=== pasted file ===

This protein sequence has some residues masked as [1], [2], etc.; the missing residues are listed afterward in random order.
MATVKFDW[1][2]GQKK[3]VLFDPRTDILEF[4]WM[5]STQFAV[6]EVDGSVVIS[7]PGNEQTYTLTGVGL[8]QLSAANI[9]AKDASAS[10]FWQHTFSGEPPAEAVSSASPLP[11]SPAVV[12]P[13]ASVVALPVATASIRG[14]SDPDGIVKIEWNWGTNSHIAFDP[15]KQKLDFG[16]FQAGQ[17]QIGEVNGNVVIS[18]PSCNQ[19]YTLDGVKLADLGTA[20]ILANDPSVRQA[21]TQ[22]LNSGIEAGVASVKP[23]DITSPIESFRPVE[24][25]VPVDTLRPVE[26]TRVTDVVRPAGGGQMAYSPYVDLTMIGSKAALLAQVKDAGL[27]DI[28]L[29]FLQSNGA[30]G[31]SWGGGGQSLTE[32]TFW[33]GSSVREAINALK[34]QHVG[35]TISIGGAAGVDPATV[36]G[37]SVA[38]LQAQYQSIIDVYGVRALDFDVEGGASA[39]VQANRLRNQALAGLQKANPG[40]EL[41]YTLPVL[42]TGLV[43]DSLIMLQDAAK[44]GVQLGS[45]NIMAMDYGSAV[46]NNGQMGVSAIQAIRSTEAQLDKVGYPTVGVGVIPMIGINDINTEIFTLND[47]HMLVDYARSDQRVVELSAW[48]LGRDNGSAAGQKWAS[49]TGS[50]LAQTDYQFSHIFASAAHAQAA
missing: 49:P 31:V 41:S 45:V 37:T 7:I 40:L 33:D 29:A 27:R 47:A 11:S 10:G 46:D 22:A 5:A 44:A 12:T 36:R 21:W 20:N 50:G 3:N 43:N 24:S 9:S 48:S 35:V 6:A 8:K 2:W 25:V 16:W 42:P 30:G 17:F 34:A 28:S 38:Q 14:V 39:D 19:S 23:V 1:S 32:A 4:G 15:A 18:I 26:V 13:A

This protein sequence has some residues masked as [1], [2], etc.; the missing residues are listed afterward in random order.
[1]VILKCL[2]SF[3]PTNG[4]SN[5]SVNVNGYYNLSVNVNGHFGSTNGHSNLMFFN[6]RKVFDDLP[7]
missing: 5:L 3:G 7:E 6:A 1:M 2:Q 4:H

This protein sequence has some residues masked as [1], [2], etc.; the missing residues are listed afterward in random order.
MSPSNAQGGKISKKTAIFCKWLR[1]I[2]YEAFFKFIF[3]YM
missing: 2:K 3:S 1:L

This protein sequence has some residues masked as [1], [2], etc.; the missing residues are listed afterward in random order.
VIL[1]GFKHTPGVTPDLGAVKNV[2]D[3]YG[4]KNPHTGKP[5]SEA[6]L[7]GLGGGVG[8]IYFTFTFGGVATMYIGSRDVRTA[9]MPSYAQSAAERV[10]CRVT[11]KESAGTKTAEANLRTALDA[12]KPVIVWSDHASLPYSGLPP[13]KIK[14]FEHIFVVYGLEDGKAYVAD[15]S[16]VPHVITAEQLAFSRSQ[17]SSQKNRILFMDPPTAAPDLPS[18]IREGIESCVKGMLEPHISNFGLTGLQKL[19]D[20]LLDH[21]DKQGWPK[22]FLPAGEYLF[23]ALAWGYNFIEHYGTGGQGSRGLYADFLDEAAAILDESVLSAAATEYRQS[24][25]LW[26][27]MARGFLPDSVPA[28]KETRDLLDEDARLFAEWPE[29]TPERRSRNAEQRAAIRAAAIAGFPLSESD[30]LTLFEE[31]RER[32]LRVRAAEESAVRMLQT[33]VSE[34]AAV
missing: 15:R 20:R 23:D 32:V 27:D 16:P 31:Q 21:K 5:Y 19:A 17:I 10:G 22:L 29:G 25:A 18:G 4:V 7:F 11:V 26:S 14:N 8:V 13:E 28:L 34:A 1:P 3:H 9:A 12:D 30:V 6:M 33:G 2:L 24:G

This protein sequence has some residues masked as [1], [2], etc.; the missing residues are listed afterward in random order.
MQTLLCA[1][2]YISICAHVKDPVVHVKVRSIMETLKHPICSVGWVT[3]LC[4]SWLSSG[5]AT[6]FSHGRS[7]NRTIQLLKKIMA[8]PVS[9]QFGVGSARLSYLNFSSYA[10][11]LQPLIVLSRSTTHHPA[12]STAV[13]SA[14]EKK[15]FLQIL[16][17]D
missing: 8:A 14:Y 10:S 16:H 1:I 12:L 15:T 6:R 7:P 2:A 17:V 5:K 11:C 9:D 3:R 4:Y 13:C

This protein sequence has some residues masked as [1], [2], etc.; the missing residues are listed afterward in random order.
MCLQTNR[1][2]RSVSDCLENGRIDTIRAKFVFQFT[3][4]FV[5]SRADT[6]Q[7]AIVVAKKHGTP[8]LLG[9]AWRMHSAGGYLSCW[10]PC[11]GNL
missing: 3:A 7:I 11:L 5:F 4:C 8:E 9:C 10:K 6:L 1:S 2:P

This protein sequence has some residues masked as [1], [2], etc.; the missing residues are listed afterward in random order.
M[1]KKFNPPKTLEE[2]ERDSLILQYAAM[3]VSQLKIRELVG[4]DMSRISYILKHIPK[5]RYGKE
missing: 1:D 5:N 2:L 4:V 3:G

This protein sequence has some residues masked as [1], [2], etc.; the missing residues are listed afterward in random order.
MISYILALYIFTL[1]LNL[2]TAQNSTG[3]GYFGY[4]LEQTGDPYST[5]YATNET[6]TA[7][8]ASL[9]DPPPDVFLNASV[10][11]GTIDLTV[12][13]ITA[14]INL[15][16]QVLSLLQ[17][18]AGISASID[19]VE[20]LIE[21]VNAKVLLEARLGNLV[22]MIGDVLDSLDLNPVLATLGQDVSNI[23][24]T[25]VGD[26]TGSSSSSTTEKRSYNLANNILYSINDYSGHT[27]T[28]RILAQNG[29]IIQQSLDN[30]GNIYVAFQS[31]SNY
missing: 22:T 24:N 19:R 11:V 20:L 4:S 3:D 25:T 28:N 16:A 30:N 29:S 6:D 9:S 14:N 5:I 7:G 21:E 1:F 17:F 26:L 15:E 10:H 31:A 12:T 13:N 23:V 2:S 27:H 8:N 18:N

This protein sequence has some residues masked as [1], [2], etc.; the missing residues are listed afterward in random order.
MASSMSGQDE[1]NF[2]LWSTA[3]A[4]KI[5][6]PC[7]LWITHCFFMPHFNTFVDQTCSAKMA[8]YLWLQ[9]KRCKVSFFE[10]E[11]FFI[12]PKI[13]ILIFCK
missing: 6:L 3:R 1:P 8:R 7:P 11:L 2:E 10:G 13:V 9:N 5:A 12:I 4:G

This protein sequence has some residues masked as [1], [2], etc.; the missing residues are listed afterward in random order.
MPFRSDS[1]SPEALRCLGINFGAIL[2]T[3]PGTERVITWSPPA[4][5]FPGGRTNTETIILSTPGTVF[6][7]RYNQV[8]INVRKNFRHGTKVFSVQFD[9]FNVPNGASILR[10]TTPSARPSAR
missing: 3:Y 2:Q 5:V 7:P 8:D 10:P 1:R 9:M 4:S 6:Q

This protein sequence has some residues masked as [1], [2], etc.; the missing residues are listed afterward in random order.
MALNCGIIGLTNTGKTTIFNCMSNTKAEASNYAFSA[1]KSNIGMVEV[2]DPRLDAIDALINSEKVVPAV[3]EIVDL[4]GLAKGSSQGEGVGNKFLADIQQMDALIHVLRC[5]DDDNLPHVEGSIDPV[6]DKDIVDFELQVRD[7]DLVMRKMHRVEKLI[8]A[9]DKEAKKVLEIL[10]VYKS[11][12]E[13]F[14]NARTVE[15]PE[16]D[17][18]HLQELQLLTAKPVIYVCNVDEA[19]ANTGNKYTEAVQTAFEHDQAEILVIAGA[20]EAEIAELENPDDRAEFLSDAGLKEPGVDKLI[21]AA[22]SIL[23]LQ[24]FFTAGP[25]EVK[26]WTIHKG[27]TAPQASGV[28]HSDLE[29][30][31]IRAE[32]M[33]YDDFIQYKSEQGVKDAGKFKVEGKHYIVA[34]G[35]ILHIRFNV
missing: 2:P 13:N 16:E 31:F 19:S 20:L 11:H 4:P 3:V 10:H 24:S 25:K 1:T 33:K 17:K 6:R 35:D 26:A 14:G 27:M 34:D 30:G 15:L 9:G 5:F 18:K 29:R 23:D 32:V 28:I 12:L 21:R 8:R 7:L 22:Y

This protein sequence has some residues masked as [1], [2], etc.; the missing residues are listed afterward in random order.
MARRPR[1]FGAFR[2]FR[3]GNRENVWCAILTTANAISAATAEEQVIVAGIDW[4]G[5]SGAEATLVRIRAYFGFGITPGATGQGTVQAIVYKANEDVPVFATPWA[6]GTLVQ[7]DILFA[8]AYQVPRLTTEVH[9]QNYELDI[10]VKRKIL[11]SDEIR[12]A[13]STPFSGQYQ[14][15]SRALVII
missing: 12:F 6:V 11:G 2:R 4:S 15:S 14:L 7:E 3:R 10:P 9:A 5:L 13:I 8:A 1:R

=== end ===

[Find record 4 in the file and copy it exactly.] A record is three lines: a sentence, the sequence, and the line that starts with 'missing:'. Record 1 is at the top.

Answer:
This protein sequence has some residues masked as [1], [2], etc.; the missing residues are listed afterward in random order.
VIL[1]GFKHTPGVTPDLGAVKNV[2]D[3]YG[4]KNPHTGKP[5]SEA[6]L[7]GLGGGVG[8]IYFTFTFGGVATMYIGSRDVRTA[9]MPSYAQSAAERV[10]CRVT[11]KESAGTKTAEANLRTALDA[12]KPVIVWSDHASLPYSGLPP[13]KIK[14]FEHIFVVYGLEDGKAYVAD[15]S[16]VPHVITAEQLAFSRSQ[17]SSQKNRILFMDPPTAAPDLPS[18]IREGIESCVKGMLEPHISNFGLTGLQKL[19]D[20]LLDH[21]DKQGWPK[22]FLPAGEYLF[23]ALAWGYNFIEHYGTGGQGSRGLYADFLDEAAAILDESVLSAAATEYRQS[24][25]LW[26][27]MARGFLPDSVPA[28]KETRDLLDEDARLFAEWPE[29]TPERRSRNAEQRAAIRAAAIAGFPLSESD[30]LTLFEE[31]RER[32]LRVRAAEESAVRMLQT[33]VSE[34]AAV
missing: 15:R 20:R 23:D 32:V 27:D 16:P 31:Q 21:K 5:Y 19:A 17:I 10:G 22:L 29:G 25:A 18:G 4:V 7:F 11:V 26:S 14:N 8:V 13:E 28:L 34:A 1:P 3:H 9:A 12:D 30:V 6:M 33:G 2:L 24:G